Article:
Canada Soccer interim general secretary Jason de Vos said that the organization may have to explore bankruptcy, citing a severe lack of revenue that may impede both national teams from competing during international windows later this fall, during an interview with TSN’s Rick Westhead.
The women’s national team is scheduled for next month’s World Cup, with its first game versus Nigeria on July 21, while the men’s national team co-hosts the CONCACAF Gold Cup with the United States, with its opening game against Guatemala on June 27. The women’s national team is also slated to play two games each during the Sept. 18-26, Oct. 23-31 and Nov. 27-Dec 5 international breaks.
“We are in a real struggle. It’s not imminent, but we need to explore what bankruptcy entails and how it might affect our organization,” de Vos told Westhead. “We don’t have enough revenue coming in for the programs that need to be run, and that includes everything from grassroots coach education and referee development to youth national teams and our senior men’s and women’s teams.”
de Vos, who captained Canada to its lone Gold Cup victory in 2000, was appointed to his new position on April 25, previously serving as director of development. He clarified that bankruptcy wasn’t imminent, but it was a course of action considered as a last resort.
“…[bankruptcy] has been discussed, but not in the sense of this is a strategy or this is something that we're looking at,” de Vos said. “It's been discussed more from my own perspective to learn about it. It is absolutely the last option that I want to consider or even think about. But I would be remiss if I didn't do my due diligence on this.”
Canada Soccer signed a deal with Canada Soccer Business (CSB) in 2018, receiving an annual payment of $3 million in exchange for the representation of all media rights for both national teams, along with all rights associated with the Canadian Premier League. CSB holds the option to extend the deal through 2037, for an annual fee ranging from $3-4 million, Westhead reports.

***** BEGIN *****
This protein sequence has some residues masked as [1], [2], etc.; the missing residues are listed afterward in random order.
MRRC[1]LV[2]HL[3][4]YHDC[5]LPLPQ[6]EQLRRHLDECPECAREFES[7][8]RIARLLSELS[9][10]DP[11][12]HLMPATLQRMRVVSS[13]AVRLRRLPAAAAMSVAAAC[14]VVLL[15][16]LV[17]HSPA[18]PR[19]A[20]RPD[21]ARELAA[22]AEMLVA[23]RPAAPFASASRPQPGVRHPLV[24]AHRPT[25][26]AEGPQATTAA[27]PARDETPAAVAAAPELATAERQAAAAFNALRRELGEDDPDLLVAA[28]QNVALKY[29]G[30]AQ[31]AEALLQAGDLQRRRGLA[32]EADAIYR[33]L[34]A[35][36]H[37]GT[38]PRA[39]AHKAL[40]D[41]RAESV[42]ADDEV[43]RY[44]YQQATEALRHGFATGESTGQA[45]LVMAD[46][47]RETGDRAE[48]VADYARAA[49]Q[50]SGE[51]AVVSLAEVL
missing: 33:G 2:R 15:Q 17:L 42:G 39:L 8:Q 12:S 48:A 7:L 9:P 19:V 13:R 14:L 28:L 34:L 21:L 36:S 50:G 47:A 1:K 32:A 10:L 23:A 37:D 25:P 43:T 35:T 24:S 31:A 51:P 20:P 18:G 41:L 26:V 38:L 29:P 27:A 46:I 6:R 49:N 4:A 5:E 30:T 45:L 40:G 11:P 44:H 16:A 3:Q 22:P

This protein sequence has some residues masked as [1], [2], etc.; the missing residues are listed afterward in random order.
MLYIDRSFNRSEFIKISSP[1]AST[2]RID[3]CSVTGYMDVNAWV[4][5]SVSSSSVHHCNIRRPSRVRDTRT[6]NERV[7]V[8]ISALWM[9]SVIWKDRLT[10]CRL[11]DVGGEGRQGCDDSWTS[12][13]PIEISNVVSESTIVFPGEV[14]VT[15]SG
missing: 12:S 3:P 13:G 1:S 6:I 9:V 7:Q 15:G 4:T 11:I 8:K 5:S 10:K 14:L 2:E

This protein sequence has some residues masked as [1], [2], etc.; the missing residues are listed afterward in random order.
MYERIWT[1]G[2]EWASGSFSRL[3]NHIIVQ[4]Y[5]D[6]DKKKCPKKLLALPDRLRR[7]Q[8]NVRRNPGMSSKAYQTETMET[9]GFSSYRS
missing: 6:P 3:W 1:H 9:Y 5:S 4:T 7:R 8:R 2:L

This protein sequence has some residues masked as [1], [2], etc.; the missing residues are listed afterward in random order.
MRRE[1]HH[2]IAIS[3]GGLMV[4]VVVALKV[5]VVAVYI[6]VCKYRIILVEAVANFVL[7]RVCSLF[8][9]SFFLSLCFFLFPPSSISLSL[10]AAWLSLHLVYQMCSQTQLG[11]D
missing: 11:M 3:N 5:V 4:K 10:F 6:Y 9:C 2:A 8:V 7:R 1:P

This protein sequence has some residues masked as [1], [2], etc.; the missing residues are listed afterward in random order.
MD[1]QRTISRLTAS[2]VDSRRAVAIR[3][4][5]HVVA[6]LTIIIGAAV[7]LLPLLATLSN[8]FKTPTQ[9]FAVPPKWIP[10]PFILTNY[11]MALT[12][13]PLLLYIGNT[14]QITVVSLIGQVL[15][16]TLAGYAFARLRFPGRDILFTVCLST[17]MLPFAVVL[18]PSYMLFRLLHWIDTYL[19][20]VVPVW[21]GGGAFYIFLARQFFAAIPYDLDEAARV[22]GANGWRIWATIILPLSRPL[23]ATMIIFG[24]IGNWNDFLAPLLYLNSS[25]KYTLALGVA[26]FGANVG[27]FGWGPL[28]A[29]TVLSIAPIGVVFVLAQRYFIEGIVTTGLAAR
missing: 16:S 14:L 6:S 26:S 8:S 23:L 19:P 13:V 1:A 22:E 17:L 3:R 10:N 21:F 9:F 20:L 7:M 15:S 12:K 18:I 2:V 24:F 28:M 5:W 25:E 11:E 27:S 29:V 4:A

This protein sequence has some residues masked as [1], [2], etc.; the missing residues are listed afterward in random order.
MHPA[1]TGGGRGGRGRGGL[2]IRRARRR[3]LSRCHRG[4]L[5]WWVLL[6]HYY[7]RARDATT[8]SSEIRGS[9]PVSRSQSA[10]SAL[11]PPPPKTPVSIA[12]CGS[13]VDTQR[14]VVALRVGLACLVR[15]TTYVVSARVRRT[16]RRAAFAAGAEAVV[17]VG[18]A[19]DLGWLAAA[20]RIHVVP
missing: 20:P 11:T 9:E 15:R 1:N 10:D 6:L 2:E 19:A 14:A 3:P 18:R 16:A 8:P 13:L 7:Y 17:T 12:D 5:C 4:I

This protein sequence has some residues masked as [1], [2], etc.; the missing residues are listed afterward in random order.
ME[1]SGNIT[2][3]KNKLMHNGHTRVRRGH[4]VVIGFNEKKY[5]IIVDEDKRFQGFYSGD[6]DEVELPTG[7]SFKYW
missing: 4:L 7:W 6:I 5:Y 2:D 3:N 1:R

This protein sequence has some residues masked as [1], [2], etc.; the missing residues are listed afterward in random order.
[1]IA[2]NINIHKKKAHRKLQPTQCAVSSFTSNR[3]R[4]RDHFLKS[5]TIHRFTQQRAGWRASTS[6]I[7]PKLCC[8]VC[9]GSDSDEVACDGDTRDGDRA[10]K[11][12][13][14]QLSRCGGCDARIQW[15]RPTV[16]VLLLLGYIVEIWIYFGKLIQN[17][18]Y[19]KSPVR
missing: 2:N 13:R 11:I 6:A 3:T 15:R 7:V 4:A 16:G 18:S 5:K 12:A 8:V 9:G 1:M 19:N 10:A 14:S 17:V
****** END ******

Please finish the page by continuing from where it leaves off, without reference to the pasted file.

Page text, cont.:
“I’ve told CSB that we are in this together,” de Vos said. “I know how important it is to have professional leagues for men and women in this country, but that cannot come at the expense of our men’s and women’s national team. Our youth boys’ and girls’ national teams need to develop the best players in Canada who go on and succeed at the international level because that success is going to drive the game forward.”
Canada men’s national team head coach John Herdman pleaded for the organization to get serious following a 2-0 loss to the United States in the Nations League Final. Jonathan David, Jonathan Osorio and Richie Laryea were among the players seated in coach on their flights home after the loss due to cash shortages.
“We’ve got the best generation of players we’ve had, and there’s more coming. … [But] we’ve got to figure this out financially,” Herdman said. "We’ve got to get serious about winning a World Cup. When you play at home, you get a chance to win it. You get a chance to get to a quarterfinals and then get on that road to win. And we’re not serious. We’ve brought a World Cup to our country and we’re not serious about winning it.”
de Vos responded to the incident.
"In terms of them flying business class, it's transatlantic flights only," de Vos said. "We would love to be able to fly all of our players in business class on every flight, but we don't have the resources to do that. It's not that we're saying, 'You don't deserve it, or you don't need it.' We can't afford it."
Herdman also addressed Westhead's report on Monday, on the eve of Canada's Gold Cup opener against Guadeloupe.
“We have to find solutions and find them quick,” Herdman said. “It’s not about pointing fingers. I think the whole group has to come together. The whole game has to come together to find a genuine solution to make sure our country can perform. The players have earned that right. The staff have earned that right. We shouldn’t be going backwards after a World Cup.”
Sport Minister Pascal St-Onge ordered an independent audit of Canada Soccer on May 30. Westhead reported that Canada Soccer’s cash reserves depleted from $7.1 million to $2.4 million by the end of 2022.